Monday, 28 July 2014


Artlink seems to have been going for as long as I've been living in these parts. It's a sort of community arts thing with a gallery in what was part of the methodist church on Princes Avenue. I'm not much taken with the idea of community art (the two words just don't sit together for me) and I have not set foot in the place. I did read recently they got some money from whoever doles out the stuff these days so they'll be happy for the time being and nicely set up for the culture fest that arrives in two and half years time.

Art work with arty symbols
Arty gates


  1. There are similar arts ventures here. I like that iron work.

  2. Art that enriches a community may have more to recommend it than art that sits in a high brow gallery and touches a tiny minority of so-called art lovers. So for me there is no jarring when I see the words "art" and "community" joined together. Subtly, it reminds ordinary folk that life isn't just about family relationships, the grind of work and putting food on the table.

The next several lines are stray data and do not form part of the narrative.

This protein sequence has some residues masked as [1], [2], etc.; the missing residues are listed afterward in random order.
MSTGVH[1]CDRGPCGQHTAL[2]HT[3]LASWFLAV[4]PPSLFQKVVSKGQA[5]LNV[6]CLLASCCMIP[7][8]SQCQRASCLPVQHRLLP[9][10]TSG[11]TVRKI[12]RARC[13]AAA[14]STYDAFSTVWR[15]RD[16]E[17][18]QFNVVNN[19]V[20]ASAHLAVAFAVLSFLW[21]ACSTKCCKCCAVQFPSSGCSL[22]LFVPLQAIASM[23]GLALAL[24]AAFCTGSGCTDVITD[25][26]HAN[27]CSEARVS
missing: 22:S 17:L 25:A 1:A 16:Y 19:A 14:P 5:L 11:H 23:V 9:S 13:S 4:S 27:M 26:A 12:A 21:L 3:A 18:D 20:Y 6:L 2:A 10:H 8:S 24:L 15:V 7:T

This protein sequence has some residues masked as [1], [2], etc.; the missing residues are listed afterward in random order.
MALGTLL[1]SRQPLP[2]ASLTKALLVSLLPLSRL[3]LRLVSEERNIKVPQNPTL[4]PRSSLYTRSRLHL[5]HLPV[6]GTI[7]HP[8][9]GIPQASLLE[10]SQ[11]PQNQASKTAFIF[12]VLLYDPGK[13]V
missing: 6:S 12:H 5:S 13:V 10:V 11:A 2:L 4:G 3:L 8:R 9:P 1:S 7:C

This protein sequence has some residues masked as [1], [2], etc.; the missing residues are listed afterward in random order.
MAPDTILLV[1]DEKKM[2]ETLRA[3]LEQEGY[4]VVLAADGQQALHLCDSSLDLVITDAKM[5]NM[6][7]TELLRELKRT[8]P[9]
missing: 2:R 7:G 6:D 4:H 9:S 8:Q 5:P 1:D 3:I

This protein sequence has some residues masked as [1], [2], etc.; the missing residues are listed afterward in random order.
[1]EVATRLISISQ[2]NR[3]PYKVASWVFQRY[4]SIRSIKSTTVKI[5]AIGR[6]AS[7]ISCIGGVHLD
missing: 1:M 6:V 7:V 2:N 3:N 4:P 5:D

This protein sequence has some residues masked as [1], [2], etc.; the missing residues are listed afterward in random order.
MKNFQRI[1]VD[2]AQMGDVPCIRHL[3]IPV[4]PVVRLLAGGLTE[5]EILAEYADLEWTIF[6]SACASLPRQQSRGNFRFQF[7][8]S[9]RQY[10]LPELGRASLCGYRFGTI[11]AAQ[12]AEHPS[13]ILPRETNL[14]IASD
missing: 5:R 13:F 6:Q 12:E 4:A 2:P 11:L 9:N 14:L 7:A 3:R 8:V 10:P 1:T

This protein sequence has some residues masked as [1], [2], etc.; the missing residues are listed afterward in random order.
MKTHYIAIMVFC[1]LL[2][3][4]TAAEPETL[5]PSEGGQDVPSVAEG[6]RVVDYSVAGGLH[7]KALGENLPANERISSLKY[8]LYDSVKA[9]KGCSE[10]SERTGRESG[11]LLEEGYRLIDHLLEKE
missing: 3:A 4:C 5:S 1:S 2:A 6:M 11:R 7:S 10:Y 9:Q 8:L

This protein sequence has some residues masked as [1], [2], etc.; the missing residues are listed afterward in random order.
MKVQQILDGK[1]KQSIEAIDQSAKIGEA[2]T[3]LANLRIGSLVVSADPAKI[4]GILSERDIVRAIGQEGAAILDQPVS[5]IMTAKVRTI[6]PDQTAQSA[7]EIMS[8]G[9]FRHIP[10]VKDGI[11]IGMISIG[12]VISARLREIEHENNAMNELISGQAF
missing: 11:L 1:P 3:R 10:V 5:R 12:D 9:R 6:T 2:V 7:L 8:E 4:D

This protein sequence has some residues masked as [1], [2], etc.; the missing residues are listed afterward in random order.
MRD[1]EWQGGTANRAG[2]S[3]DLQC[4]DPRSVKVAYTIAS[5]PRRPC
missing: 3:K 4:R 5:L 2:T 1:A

1. I'm not convinced that art enriches a community, it may deeply affect an individual but not a community. Mankind has always made art, artistic endeavour does not need a handout. I'm also not sure I've ever met any ordinary folk ... tell me what do they look like?

  3. Once upon a time, the artist had a wealthy patron; now the state has taken over the Maecenas role. But the wealthy patron only wanted the best art; the "community art" folk aren't bothered, as long as people express themselves.

  4. I think art enriches a community, William B. First visit Paris, then visit, say, Lancaster, California.

    As for handouts, I suppose it's too bad folks can no longer afford much in the way of patronage. I'd love to have a patron! I'd make wonderful works! (Maybe I'd rather BE the patron.) But if expressing ourselves in art is free, then I'm all for it. Even if it doesn't enrich the community it enriches the individual (ordinary or not), and it keeps me off the street.